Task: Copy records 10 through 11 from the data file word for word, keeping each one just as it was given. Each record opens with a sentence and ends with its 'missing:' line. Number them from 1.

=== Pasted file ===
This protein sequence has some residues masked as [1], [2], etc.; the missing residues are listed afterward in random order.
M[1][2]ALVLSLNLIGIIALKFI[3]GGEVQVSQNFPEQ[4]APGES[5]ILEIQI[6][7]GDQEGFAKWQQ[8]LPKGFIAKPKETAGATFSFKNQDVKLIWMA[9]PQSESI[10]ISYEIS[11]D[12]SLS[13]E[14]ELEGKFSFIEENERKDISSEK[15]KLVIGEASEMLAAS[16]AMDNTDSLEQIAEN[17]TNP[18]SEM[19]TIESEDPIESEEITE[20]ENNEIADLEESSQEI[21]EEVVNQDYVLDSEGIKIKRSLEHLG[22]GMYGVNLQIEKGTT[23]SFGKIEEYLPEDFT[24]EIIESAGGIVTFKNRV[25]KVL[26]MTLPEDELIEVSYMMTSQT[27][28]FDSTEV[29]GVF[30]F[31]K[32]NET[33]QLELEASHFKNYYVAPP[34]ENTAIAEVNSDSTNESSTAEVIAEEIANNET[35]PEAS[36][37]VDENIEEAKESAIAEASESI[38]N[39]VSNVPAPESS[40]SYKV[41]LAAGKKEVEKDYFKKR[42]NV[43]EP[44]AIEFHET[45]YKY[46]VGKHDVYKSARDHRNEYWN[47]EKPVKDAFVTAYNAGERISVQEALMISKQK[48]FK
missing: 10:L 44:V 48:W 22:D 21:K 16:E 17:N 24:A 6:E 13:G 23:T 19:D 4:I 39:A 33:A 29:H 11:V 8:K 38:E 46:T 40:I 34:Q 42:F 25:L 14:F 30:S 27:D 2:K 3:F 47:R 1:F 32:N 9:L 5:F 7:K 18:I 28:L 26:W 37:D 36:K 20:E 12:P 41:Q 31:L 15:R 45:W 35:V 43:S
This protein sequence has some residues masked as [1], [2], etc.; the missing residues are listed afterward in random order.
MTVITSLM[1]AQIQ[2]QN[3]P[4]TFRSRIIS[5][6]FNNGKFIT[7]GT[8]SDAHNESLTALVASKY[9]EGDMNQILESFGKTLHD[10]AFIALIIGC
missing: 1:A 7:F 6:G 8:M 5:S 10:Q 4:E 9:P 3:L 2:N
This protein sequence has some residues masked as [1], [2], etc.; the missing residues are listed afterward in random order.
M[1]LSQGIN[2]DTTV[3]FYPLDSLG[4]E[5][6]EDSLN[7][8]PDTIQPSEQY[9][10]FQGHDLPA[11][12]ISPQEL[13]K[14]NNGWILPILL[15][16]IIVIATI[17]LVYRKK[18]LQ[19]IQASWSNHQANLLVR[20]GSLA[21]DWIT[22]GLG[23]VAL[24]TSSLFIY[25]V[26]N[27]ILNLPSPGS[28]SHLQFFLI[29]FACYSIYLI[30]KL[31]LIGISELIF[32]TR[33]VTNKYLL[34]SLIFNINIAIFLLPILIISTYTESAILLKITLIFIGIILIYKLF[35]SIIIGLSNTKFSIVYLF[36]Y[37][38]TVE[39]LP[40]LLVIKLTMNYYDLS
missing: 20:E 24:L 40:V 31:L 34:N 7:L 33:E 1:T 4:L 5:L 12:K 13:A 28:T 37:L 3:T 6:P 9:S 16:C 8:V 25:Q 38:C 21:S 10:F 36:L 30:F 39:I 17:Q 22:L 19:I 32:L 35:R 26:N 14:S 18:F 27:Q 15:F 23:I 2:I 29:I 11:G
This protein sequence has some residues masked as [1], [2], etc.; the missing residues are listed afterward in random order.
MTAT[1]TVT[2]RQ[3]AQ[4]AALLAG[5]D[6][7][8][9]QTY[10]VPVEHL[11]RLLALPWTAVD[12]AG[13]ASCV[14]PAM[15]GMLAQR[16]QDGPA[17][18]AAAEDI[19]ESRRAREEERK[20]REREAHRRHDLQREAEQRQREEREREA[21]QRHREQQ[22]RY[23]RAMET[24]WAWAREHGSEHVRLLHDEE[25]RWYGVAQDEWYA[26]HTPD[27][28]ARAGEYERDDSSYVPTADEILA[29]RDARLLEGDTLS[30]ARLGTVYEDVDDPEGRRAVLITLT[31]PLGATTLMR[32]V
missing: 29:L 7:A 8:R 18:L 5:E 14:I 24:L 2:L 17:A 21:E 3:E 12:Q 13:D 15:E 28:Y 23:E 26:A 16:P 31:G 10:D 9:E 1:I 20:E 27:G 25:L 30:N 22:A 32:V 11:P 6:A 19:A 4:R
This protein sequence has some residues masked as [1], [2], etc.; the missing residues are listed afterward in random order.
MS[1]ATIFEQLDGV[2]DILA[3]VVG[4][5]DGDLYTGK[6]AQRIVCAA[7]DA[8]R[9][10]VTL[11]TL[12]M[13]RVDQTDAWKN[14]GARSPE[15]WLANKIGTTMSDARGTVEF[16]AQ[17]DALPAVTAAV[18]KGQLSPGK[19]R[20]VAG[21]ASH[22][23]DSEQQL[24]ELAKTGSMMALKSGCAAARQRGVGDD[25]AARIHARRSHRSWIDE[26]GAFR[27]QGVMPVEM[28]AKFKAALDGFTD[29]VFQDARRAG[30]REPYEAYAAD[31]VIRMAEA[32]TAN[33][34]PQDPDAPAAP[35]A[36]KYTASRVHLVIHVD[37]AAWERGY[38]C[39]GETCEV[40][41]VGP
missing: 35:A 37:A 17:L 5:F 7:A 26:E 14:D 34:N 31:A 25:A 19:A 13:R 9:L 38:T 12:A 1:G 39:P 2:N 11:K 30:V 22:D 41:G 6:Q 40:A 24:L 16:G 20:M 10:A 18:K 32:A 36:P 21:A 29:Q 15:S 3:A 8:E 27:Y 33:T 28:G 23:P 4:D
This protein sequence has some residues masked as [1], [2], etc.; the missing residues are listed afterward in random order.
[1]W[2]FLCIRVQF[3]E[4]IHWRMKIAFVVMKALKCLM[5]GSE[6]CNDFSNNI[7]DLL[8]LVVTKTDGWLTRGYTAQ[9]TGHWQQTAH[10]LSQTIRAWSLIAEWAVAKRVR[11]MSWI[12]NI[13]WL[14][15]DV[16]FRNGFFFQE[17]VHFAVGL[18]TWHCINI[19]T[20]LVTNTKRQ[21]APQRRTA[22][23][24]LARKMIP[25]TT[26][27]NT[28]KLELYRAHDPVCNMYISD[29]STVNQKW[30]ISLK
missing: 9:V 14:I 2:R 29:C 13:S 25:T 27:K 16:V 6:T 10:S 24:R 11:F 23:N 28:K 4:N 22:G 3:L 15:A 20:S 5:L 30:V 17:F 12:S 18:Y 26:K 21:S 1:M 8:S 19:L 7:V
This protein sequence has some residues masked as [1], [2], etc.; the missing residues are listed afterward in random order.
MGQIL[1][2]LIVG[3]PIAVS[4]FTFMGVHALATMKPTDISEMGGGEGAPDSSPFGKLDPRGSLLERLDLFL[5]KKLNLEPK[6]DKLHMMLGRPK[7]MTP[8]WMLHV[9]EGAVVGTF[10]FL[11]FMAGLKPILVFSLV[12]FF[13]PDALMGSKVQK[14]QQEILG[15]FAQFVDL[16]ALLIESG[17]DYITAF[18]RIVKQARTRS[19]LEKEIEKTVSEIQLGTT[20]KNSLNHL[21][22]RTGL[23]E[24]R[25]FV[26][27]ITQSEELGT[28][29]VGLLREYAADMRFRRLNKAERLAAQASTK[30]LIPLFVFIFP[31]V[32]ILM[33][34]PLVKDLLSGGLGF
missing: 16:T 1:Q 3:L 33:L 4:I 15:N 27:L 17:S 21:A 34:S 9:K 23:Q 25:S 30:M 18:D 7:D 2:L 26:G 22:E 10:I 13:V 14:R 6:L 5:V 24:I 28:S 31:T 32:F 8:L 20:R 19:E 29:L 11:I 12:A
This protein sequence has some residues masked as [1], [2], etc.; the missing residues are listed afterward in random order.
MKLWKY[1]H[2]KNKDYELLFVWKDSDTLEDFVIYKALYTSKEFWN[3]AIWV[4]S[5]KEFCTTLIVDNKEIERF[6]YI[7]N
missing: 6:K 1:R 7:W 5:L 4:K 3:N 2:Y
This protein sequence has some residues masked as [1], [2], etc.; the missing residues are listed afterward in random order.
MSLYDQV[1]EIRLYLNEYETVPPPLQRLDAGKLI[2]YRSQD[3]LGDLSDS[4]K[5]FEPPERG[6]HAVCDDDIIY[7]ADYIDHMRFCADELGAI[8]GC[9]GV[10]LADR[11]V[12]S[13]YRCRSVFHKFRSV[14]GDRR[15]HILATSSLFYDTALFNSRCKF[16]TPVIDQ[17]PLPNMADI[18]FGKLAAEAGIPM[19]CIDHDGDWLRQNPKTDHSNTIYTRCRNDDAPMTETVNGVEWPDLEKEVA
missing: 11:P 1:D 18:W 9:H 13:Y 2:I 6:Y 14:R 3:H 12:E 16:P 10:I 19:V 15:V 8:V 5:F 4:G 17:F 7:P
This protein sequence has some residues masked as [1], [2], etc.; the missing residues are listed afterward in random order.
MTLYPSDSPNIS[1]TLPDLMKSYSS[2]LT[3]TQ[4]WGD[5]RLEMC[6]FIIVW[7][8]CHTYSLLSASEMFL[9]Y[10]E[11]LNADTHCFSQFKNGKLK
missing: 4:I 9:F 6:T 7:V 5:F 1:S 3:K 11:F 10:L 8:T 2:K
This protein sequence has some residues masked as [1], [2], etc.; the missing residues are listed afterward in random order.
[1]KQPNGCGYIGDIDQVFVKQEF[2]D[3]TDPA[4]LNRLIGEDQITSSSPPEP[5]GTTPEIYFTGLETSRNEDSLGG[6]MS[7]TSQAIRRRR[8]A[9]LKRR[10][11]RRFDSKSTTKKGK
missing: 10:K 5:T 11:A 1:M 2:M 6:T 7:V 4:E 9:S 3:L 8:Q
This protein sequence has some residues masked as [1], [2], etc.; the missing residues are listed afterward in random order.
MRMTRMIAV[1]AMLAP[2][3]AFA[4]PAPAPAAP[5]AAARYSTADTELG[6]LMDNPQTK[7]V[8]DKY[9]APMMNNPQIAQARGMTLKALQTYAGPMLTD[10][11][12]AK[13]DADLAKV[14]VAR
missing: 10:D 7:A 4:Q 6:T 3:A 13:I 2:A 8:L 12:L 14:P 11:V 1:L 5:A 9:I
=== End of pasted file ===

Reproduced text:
This protein sequence has some residues masked as [1], [2], etc.; the missing residues are listed afterward in random order.
MTLYPSDSPNIS[1]TLPDLMKSYSS[2]LT[3]TQ[4]WGD[5]RLEMC[6]FIIVW[7][8]CHTYSLLSASEMFL[9]Y[10]E[11]LNADTHCFSQFKNGKLK
missing: 4:I 9:F 6:T 7:V 5:F 1:S 3:K 11:F 10:L 8:T 2:K
This protein sequence has some residues masked as [1], [2], etc.; the missing residues are listed afterward in random order.
[1]KQPNGCGYIGDIDQVFVKQEF[2]D[3]TDPA[4]LNRLIGEDQITSSSPPEP[5]GTTPEIYFTGLETSRNEDSLGG[6]MS[7]TSQAIRRRR[8]A[9]LKRR[10][11]RRFDSKSTTKKGK
missing: 10:K 5:T 11:A 1:M 2:M 6:T 7:V 4:E 9:S 3:L 8:Q